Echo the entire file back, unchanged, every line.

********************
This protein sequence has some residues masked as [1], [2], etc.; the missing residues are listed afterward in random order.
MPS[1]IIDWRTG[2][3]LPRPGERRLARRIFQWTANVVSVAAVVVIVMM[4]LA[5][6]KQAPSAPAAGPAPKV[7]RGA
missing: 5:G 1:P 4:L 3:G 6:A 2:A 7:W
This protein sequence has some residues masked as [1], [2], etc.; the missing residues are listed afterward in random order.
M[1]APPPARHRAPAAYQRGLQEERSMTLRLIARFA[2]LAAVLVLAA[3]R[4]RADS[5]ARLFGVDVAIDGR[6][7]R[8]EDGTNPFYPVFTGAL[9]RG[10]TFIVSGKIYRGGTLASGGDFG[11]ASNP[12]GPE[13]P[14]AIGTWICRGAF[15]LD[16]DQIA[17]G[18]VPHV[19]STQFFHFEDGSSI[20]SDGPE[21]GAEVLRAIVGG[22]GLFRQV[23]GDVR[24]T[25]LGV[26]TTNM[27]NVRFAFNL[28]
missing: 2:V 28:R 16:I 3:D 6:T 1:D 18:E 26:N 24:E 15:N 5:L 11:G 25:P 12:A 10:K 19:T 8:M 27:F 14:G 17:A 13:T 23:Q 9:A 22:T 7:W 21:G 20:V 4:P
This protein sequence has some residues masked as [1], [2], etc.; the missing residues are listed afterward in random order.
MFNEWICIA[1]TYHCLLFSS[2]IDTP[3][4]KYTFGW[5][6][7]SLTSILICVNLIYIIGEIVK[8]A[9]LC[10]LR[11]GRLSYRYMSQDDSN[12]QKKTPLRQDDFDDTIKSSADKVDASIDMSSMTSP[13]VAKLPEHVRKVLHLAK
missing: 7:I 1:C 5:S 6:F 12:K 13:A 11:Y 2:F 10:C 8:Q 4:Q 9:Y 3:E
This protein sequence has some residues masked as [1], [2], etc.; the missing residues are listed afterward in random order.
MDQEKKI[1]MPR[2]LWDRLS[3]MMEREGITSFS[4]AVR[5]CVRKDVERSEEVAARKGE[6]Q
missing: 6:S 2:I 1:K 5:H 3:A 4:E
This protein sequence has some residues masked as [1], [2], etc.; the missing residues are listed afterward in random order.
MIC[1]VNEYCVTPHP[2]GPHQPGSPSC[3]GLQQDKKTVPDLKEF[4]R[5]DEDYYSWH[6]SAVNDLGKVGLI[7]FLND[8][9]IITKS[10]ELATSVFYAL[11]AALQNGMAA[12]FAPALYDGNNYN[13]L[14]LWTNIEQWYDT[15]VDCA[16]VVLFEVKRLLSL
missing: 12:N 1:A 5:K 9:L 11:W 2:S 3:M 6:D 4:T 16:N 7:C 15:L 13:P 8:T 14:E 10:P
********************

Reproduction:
This protein sequence has some residues masked as [1], [2], etc.; the missing residues are listed afterward in random order.
MPS[1]IIDWRTG[2][3]LPRPGERRLARRIFQWTANVVSVAAVVVIVMM[4]LA[5][6]KQAPSAPAAGPAPKV[7]RGA
missing: 5:G 1:P 4:L 3:G 6:A 2:A 7:W
This protein sequence has some residues masked as [1], [2], etc.; the missing residues are listed afterward in random order.
M[1]APPPARHRAPAAYQRGLQEERSMTLRLIARFA[2]LAAVLVLAA[3]R[4]RADS[5]ARLFGVDVAIDGR[6][7]R[8]EDGTNPFYPVFTGAL[9]RG[10]TFIVSGKIYRGGTLASGGDFG[11]ASNP[12]GPE[13]P[14]AIGTWICRGAF[15]LD[16]DQIA[17]G[18]VPHV[19]STQFFHFEDGSSI[20]SDGPE[21]GAEVLRAIVGG[22]GLFRQV[23]GDVR[24]T[25]LGV[26]TTNM[27]NVRFAFNL[28]
missing: 2:V 28:R 16:I 3:D 6:T 1:D 18:E 26:N 24:E 15:N 5:L 11:G 25:P 12:A 10:K 19:T 8:M 27:F 14:G 17:A 13:T 23:Q 9:A 22:T 7:W 21:G 20:V 4:P
This protein sequence has some residues masked as [1], [2], etc.; the missing residues are listed afterward in random order.
MFNEWICIA[1]TYHCLLFSS[2]IDTP[3][4]KYTFGW[5][6][7]SLTSILICVNLIYIIGEIVK[8]A[9]LC[10]LR[11]GRLSYRYMSQDDSN[12]QKKTPLRQDDFDDTIKSSADKVDASIDMSSMTSP[13]VAKLPEHVRKVLHLAK
missing: 7:I 1:C 5:S 6:F 12:K 13:A 11:Y 2:F 10:C 8:Q 4:Q 9:Y 3:E
This protein sequence has some residues masked as [1], [2], etc.; the missing residues are listed afterward in random order.
MDQEKKI[1]MPR[2]LWDRLS[3]MMEREGITSFS[4]AVR[5]CVRKDVERSEEVAARKGE[6]Q
missing: 6:S 2:I 1:K 5:H 3:A 4:E
This protein sequence has some residues masked as [1], [2], etc.; the missing residues are listed afterward in random order.
MIC[1]VNEYCVTPHP[2]GPHQPGSPSC[3]GLQQDKKTVPDLKEF[4]R[5]DEDYYSWH[6]SAVNDLGKVGLI[7]FLND[8][9]IITKS[10]ELATSVFYAL[11]AALQNGMAA[12]FAPALYDGNNYN[13]L[14]LWTNIEQWYDT[15]VDCA[16]VVLFEVKRLLSL
missing: 12:N 1:A 5:K 9:L 11:W 2:S 3:M 6:D 4:T 16:N 7:C 15:L 13:P 8:T 14:E 10:P